Judiciary moves forward, blending tech and humanware for responsive courts


IN 2020, the coronavirus disease (Covid-19), which originated in China,  hit  the Philippines.

Travel in and out of the country came to a halt, social gatherings were restricted, communication was limited to the use of gadgets and social media, schools were shut down,  the economy went spiraling down, many lost their jobs due to the closure of some businesses. Flaws in the healthcare  system were exposed as thousands of Filipinos died during the onslaught of the virus.

While many sectors were struggling  to cope with the hardships and challenges brought by the pandemic, the judiciary found silver linings amid the crisis.

The pandemic served as a  “reset button” for the judiciary, giving it the reason and opportunity to embrace technology into its operations to improve its efficiency, accessibility and transparency.

It ushered in  a new age—the age of technology—where virtual court proceedings, electronic filing, electronic payment, online consultations, digitalized Bar examinations and the use of artificial intelligence  have become the new normal.

Just two months after he assumed his post on April 5, 2021,  Chief Justice Alexander Gesmundo recalled the courtesy call by  the Justice Reform Initiative or JRI, an umbrella organization composed of leading business organizations in the country.

In the meeting, details of which CJ Gesmundo shared with the Businessmirror in an email interview, he  revealed his plan to innovate the Philippine court system in response to some concerns raised by some of the  guests.

Several months later, the Gesmundo-led Court approved the proposal to require the use of body cameras for law enforcers to address issues of human rights violations committed during service of search and arrest warrants.

Gesmundo  accelerated the adoption of technology  that was envisioned, put into a  blueprint, and launched  at the height of the pandemic., which is now called the Strategic Plan for Judicial Innovations (2022-2027).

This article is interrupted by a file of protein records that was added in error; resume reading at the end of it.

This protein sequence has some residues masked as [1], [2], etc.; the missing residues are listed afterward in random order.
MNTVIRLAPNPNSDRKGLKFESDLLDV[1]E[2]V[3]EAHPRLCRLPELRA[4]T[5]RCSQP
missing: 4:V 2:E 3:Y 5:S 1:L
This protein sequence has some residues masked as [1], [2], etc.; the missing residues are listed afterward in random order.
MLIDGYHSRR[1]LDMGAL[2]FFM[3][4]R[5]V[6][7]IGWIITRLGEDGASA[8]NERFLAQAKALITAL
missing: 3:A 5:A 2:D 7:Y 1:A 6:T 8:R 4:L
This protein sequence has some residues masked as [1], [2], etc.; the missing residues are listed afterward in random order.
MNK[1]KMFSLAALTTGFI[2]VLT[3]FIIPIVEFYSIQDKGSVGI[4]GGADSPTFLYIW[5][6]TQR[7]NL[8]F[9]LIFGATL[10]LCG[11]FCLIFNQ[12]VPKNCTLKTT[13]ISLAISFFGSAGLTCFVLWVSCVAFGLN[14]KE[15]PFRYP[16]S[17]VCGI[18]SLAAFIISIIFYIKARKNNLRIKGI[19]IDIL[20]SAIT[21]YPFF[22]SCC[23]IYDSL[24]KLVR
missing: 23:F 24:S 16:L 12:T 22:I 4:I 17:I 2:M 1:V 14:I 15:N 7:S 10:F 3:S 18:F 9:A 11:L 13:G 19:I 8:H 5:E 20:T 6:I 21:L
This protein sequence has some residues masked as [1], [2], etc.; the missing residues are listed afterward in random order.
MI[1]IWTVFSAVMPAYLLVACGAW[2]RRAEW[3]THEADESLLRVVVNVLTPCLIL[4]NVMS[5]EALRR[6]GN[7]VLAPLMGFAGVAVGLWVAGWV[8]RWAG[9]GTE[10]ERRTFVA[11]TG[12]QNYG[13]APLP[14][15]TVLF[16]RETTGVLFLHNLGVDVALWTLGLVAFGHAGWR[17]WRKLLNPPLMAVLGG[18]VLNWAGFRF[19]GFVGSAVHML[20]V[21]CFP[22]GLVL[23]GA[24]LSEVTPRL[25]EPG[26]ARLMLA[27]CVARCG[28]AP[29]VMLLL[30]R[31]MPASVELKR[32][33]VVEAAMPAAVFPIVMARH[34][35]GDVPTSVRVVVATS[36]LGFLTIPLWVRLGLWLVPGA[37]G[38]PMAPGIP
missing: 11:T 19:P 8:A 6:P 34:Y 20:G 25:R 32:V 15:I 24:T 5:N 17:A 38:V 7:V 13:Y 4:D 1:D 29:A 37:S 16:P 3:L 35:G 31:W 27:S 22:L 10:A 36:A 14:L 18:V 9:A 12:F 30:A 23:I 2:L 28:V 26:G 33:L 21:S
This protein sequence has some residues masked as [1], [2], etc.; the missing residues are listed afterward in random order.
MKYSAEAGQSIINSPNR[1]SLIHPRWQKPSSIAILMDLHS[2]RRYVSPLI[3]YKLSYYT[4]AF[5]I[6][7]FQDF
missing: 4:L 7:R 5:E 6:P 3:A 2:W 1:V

The  SPJI lays down  the plans, objectives, and goals of the Court to increase efficiency,  innovation, and access in the Judiciary during the five-year period.

The plan included  the use of  videoconferencing for  virtual court proceedings which kept the wheels of justice running despite various restrictions implemented during the pandemic.

It also launched the Judiciary ePayment System (JePS), platform that allows the assessment and payment of legal fees and other collections in a more convenient and accessible manner by providing litigants, counsels and persons requesting for clearances, certifications, and other services from the courts the option to pay online through major banks and digital wallets.

“By harnessing the power of innovation and utilizing advanced technologies, we aim to reduce delays in case processing and disposition, increase efficiency of court services, and improve justice system-wide collaborations,” CJ Gesmundo said.

Bar exams system overhauled

Due the health and travel restrictions during the pandemic, the Court decided to totally change the way Bar examinations are being conducted.

From a centralized and handwritten set-up, the Gesmundo-court has adopted a “digitalized, localized and proctored modality”  for the 2020-2021 Bar examinations and vowed to adopt the same system in future Bar exams.

In the offing is the activation of the eCourt version 2 which aims to utilize  technology to enable shiwft and efficient dispensation of justice.

The eCourt version 2  is a unified, comprehensive, and intelligent case  management system for the entire Judiciary.

It is mainly comprised of six key feature—eFiling, ePayment, eRaffle, eService, Intelligent Case Monitoring and Tracking (ICMT), and eRollo.

24-hour E-Legal Consultation ?

LIKEWISE, CJ Gesmundo is not discounting the possibility of  replicating in the judiciary the so-called “telemedicine,” which uses digital  information and communication technologies to provide health care services remotely and in-real time to patients.

However, he stressed that this would entail thorough discussions and planning with other stakeholders.

“While the concept of a 24-hour ‘E-Legal Consultation’ in  collaboration/consultation with other stakeholders such as the IBP [Integrated Bar of the Philippines],  Public Attorney’s Office, and DOJ [Department of Justice], can be a valuable resource for the public by  providing accessible legal support round-the-clock, this is a  significant endeavor that demands careful planning and  implementation,” the Chief Justice said when asked if the SC is willing to formulate guidelines for such.

For now,  he said, the public may rely on the SC’s website for a   directory of legal aid providers.

“We shall continue to enhance this to widen the access of the public tolegal services being offered by the relevant justice sector agencies as  part of our collective commitment under the Justice Sector  Coordinating Council or JSCC,” he assured.

‘AI should never replace humans’

MEANWHILE, the Chief Justice said the use of artificial intelligence (AI) for legal research  and other court operations is now being thoroughly studied.

In line with this, he said, the Court is currently redeveloping the Judiciary E-Library which will include AI-enabled technologies to improve its legal research  capabilities.